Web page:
CROWN HEIGHTS — A vague but hopeful Mayor-elect Bill de Blasio promised Thursday that his signature plan of universal pre-K and expanded afterschool programs would be in place by next fall, adding "a lot" of new slots in the city schools, he said.
“The goal here is to figure out exactly how much we can put online before September 2014, and do it where it’s effective,” the Mayor-elect said.
De Blasio argued it was clear there were space and teachers aplenty throughout the city for a substantial number of children to begin full-day programs.
“We think the personnel is substantially there, the space is there. We have great models to work from in terms of pre-K and afterschool,” he said.
De Blasio said that his past experience — in the city council, as a school board member and as a parent — led him to believe that space remained available in public schools that could be used for pre-K. He pointed to the colocation of charter schools in public school buildings as evidence of the fact and said he would look to utilize that space for pre-K and afterschool programs.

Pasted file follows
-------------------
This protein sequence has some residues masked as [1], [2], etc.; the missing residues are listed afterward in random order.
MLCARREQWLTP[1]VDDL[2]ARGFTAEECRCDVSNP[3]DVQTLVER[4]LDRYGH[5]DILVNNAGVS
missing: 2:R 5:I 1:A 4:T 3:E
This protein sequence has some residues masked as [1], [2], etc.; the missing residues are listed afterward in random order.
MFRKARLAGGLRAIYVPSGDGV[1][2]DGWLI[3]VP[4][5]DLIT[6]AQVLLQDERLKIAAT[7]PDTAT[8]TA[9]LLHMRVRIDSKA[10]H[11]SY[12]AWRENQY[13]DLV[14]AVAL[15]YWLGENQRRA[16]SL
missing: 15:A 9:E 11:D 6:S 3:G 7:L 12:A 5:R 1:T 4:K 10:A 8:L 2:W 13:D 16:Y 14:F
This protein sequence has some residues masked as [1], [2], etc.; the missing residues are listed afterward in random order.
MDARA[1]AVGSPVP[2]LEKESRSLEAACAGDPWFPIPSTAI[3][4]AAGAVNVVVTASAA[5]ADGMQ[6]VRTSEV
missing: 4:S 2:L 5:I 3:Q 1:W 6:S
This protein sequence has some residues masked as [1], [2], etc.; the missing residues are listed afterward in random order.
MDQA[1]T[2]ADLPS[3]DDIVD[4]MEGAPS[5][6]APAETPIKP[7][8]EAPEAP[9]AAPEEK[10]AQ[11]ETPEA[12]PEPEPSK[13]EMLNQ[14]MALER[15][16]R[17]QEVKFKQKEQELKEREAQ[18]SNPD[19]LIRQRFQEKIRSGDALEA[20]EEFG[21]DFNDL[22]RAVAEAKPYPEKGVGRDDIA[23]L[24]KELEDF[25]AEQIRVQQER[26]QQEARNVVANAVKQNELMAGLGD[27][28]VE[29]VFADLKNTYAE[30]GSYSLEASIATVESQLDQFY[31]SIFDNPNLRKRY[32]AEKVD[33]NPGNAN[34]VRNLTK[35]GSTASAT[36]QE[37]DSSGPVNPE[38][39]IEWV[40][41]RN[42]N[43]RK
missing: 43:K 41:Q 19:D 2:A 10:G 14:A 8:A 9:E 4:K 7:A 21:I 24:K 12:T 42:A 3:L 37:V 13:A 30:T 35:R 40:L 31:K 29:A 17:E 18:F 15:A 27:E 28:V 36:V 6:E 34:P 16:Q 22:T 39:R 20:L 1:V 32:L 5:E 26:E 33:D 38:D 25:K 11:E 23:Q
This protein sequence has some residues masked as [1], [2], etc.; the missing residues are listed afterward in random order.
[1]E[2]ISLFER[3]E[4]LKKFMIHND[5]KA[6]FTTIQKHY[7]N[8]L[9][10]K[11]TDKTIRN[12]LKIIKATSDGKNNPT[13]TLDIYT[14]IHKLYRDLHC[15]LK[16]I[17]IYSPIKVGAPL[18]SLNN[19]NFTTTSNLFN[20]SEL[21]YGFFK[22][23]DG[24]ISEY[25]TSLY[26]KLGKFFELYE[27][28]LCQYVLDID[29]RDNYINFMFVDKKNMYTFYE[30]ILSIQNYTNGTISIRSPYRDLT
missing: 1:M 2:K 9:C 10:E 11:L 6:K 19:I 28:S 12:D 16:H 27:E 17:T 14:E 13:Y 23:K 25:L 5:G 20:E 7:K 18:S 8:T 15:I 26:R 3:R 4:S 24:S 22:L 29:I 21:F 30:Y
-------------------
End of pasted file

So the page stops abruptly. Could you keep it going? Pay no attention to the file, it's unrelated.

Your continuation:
There were also spaces that could be made available quickly, such as former Catholic school facilities, de Blasio said.
“We want to tap into the pieces we can put online immediately, versus the ones that are going to need some build out or, in some cases, even the creation of a pre-K center,” he said.
However, he said the details will come out of the universal pre-K working group he’s put together and could be months from being finalized.
His comments came during the announcement of a promised campaign-style rollout for universal pre-K at a early childhood learning center.
De Blasio introduced a bullpen of supporters from the civic, religious, nonprofit and business worlds who he said would be part of a coalition to put pressure on Albany to implement de Blasio’s plan to raise the taxes of higher income earners in the city to pay for the education expansion plan.
More information about the campaign can be found at www.upknyc.org.